Christmas is a holiday steeped in the traditions of Victorian-era England. Before Queen Victoria married Prince Albert Christmas wasn't given much thought at all, but once pictures were taken of the Queen and her husband gathered around the Christmas tree the rest of the country soon began to celebrate too, creating many of the traditions we still follow today.
Christmas cards were invented and popularized during this time period and, though caroling was not a new custom, carols specific to Christmas were indeed a creation of the time. They took old words and set them to new music, creating many of the classic carols we still sing today.
Gift-Giving as A Tradition
The giving of gifts, previously associated with New Year's, quickly became a Christmas tradition as well. Though the gifts started as small candies and fruit they slowly got bigger and more expensive over time, leading to our current practice of wrapping gifts and putting them under the tree.
Many of our Christmas dinner traditions date back to this same era. Though people have been having Christmas feasts as far back as the middle ages, the tradition of the Christmas turkey came about during Victoria's reign.
If you are looking to create a Christmas dinner the likes of which might have graced the table of Queen Victoria (or, even better, Goth Queen Mary Shelley) consider serving some of these delicious Victorian-era treats.
Ginger beer is a robust alcoholic beverage that was created in England in the 1700s. While the fermenting yeast does create a small amount of carbonation, the drink itself is less carbonated and has a much stronger ginger taste than ginger ale.
As Julia at The Roasted Root will tell you, making ginger beer at home is an excellent way to procure a few bottles of the stuff for your Christmas dinner. A number of brewing companies sell ginger beer alongside their other products though, so you certainly don't have to go the home brewing route if you aren't comfortable with that.
Ginger beer can be served on its own, but it is also a common mixer (Moscow Mules, anyone?) and can be used in the cooking and baking process. There is no wrong way to enjoy a ginger beer this year!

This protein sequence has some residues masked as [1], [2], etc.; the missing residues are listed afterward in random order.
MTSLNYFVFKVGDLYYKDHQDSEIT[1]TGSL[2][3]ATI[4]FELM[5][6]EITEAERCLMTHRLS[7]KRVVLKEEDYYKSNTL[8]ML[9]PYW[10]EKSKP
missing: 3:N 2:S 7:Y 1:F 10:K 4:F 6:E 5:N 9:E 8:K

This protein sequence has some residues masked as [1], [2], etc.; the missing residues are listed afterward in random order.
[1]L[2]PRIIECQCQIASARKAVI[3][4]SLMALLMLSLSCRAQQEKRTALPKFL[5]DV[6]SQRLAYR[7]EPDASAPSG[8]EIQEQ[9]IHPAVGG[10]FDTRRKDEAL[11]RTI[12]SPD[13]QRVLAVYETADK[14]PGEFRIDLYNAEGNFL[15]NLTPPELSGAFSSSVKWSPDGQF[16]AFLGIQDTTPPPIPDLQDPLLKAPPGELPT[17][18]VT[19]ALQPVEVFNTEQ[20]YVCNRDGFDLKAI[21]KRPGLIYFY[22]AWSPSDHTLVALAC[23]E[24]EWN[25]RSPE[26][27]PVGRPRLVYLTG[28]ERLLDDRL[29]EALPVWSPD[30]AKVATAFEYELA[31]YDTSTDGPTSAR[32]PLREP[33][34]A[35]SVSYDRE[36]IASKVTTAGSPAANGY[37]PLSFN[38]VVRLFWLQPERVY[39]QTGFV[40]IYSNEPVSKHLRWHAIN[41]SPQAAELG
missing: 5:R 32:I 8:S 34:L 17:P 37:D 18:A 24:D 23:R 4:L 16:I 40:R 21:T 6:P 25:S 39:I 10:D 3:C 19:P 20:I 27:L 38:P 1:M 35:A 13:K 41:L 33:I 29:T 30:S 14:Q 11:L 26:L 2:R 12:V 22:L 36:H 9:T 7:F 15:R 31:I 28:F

If you are looking for drink that is more family friendly you might consider wassail instead. Traditionally served on Christmas eve, this particular beverage is so steeped in Christmas tradition that it made it into the songs - here we come a wassailing!
While you probably won't find a bottle of wassail in your local grocery store, this one is easy to make in your slow cooker according to Elizabeth at Frugal Mom Eh. A combination of apple cider, orange juice, cinnamon sticks, nutmeg, and ginger come together to create this delicious traditional drink.
A talmouse is simply a pastry shell with a filling of cheese but the Victorian recipe provided at Recipes Past and Present substitutes an almond choux paste filling, both of which sound like they would be pretty amazing. If you chose to make both to serve at your holiday party this year, I don't think anyone could blame you!
These are pastry circles with a bit of cheese or almond paste in the middle. Then you pick up the pastry edges and crimp them together in a point before baking, creating a delicious little triangular pastry your guests will be swooning over all night long.
Despite the savory sounding name, most mincemeat doesn't actually have any meat in it. While there are some versions of mincemeat pie that are made with meat or suet, the traditional Christmas mincemeat is made of fruits, sugar, and spices. Elaine at The Spruce Eats has a simple recipe to follow if you want to bake a mincemeat pie this year, and if you want to really go for it and make the mincemeat from scratch you can find an epic recipe for that at Recipes Past and Present.
While a mincemeat pie is perfectly tasty, the best part about making one is teasing the kids in the family about how you had to go out into the yard with a net and catch all the minces running around in the yard before you could make the pie. Or, for people who don't have any kids around, you could probably tell the story to someone on their 4th or 5th ginger beer with similar results!
It just isn't a traditional Victorian Christmas without some sort of chestnut dish, making Nesselrode pudding a perfect addition to the list. While you can find dozens of recipes for Nesselrode pudding on the internet, this classic recipe found at Victoriana.com seems like it is probably the closest to the original.
Nesselrode pudding was a dish that could be afforded only by the wealthiest people of the Victorian era, with sugar, sherry or other liquors, and other ingredients that would have been quite pricey at the time. It is also a time-consuming process, requiring sieving and chilling that would have made this an incredibly difficult dish to make at home for the 99% of Victorian England.
Serving Nesselrode pudding is a way to let your guests taste what obscene wealth would have provided them several hundred years ago, so if you want to experience 19th century decadence you'll definitely want to include this on your dessert table.
Cooking some amazingly delicious Victorian-era recipes is an excellent way to enhance your traditional Christmas celebration!
What are your favorite traditional holiday dishes?